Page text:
Two years post-Bangkok, with disaster-magnet Leslie Chow (Ken Jeong) supposedly locked up in a Thai prison, Phil (Bradley Cooper), Stu (Ed Helms) and Doug (Justin Bartha) are finally living blissfully uneventful lives - until their best friend Alan (Zach Galifianakis) ditches his meds, goes off the rails and triggers a final odyssey of comic mayhem.
The Wolf Pack are back for one last adventure and this time it doesn’t involved heavy drinking. The story is different, the hazy morning of ridiculous antics gone and this conclusion to this unconventional trilogy feels like a better, funnier version of everything that came before it. Yet while The Hangover Part 3 is the best of the bunch its still comically tone deaf for the most part.
The film follows Stu (Ed Helms), Phil (Bradley Cooper) and Alan (Zach Galifianakis) as they are sent in search of Mr Chow (Ken Jeong) when a deadly drug dealer (John Goodman) kidnaps Doug (Justin Bartha) and demands the Wolf Pack bring Chow to him. The trio find themselves doing things they never would imagine for a third time.
While the plot change freshens up the antics of these inept fools, the film still suffers from the same problems as its predecessors. It not only lacks any kind of logic but all the jokes are rammed down your throat. Galifianakis forces every word coming out of his mouth as Alan becomes even more likable than he was in the original. Helms manages to play straight laced Stu well enough to earn a few decent laughs and Cooper is a reliable everyman but most of the films dialogue and actions come from Alan and he proves unwatchable.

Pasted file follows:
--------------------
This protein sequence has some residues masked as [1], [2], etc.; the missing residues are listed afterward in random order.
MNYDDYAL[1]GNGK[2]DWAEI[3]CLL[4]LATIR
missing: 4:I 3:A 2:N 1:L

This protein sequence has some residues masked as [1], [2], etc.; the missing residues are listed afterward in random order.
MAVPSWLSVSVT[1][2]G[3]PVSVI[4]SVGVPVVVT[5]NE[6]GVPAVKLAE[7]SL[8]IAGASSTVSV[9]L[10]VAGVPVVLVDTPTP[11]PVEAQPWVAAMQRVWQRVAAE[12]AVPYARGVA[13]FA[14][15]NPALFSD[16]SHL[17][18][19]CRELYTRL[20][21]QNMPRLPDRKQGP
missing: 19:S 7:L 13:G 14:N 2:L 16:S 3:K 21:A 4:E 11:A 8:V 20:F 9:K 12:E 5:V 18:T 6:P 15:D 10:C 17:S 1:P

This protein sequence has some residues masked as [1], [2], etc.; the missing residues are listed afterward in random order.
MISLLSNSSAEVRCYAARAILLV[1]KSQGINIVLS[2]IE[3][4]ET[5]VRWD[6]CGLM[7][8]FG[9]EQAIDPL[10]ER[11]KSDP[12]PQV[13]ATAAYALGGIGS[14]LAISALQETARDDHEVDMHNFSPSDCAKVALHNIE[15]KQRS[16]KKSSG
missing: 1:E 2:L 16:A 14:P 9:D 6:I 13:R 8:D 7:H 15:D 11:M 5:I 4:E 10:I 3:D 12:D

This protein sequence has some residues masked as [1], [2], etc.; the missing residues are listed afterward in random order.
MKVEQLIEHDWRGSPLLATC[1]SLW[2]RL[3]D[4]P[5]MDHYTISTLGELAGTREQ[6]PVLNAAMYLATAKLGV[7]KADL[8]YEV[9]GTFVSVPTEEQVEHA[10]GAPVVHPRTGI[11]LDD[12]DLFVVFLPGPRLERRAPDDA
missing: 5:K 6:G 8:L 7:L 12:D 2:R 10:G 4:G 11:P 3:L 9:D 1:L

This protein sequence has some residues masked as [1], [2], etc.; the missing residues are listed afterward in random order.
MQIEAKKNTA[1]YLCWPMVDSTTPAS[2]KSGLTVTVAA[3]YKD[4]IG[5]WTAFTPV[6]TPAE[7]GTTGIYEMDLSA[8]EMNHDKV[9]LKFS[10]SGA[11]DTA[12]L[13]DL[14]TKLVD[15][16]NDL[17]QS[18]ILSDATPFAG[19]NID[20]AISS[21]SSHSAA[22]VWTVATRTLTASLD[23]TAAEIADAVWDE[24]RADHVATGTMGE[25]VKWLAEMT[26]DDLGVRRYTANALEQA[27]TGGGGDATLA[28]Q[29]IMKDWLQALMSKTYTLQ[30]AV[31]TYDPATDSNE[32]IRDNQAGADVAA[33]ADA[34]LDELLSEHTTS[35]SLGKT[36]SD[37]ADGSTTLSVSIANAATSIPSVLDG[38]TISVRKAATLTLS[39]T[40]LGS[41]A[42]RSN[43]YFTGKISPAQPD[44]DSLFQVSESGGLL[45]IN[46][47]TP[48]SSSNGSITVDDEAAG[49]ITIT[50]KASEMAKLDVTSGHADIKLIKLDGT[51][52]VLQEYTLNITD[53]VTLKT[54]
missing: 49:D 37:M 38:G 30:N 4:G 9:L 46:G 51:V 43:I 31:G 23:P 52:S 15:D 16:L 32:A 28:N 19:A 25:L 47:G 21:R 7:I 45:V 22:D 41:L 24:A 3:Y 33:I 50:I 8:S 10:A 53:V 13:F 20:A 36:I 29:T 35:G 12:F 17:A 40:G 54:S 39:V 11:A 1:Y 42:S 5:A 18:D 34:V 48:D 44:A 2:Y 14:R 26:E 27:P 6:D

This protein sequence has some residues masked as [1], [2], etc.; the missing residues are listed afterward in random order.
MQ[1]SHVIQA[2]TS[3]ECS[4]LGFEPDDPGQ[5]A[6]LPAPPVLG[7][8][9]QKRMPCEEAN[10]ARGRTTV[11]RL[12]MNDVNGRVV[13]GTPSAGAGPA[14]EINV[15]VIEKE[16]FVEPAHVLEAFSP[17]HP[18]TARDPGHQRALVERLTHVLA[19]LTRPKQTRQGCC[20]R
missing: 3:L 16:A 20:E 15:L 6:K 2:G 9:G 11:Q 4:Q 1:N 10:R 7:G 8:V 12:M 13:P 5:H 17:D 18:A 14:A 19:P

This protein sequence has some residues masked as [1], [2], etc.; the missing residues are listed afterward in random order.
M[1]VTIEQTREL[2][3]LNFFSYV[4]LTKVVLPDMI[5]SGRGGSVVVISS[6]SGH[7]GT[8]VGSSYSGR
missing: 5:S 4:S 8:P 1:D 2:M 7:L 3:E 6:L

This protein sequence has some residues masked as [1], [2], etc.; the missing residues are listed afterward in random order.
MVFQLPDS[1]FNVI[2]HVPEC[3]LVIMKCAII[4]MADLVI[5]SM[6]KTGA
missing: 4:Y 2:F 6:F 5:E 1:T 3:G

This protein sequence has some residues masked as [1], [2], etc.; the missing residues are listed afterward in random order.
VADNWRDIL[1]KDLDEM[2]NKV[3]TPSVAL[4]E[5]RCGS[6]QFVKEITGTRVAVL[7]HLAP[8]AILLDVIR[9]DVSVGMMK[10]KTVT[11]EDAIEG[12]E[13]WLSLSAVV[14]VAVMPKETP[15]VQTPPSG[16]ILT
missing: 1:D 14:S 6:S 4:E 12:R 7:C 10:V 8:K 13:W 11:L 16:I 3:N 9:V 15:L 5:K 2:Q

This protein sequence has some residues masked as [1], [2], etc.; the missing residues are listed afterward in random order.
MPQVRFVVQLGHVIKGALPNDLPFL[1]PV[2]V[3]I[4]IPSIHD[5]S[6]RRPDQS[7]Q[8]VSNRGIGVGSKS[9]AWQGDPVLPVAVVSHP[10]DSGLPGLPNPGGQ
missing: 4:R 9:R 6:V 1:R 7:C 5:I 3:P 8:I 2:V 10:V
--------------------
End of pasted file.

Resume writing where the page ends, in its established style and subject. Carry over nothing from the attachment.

The whole thing feels like director Todd Phillips way of just getting it over with, a conclusion without the wrap up with a group of man children running around crashing their way out of trouble into more trouble. Some may argue that’s the whole point but I choose to believe characters can get themselves into uncharacteristically dumb situations thanks to believable actions, not what looks good.
Point in case the film finds Stu trying to shut off an alarm system by pretending to be a dog for no real reason besides the face it could at some point have been amusing in writer Craig Mazin’s head.
It isn’t a disaster, it isn’t even a train wreck but it’s a shoddy way to wrap up a pointless and oftentimes irritating trilogy.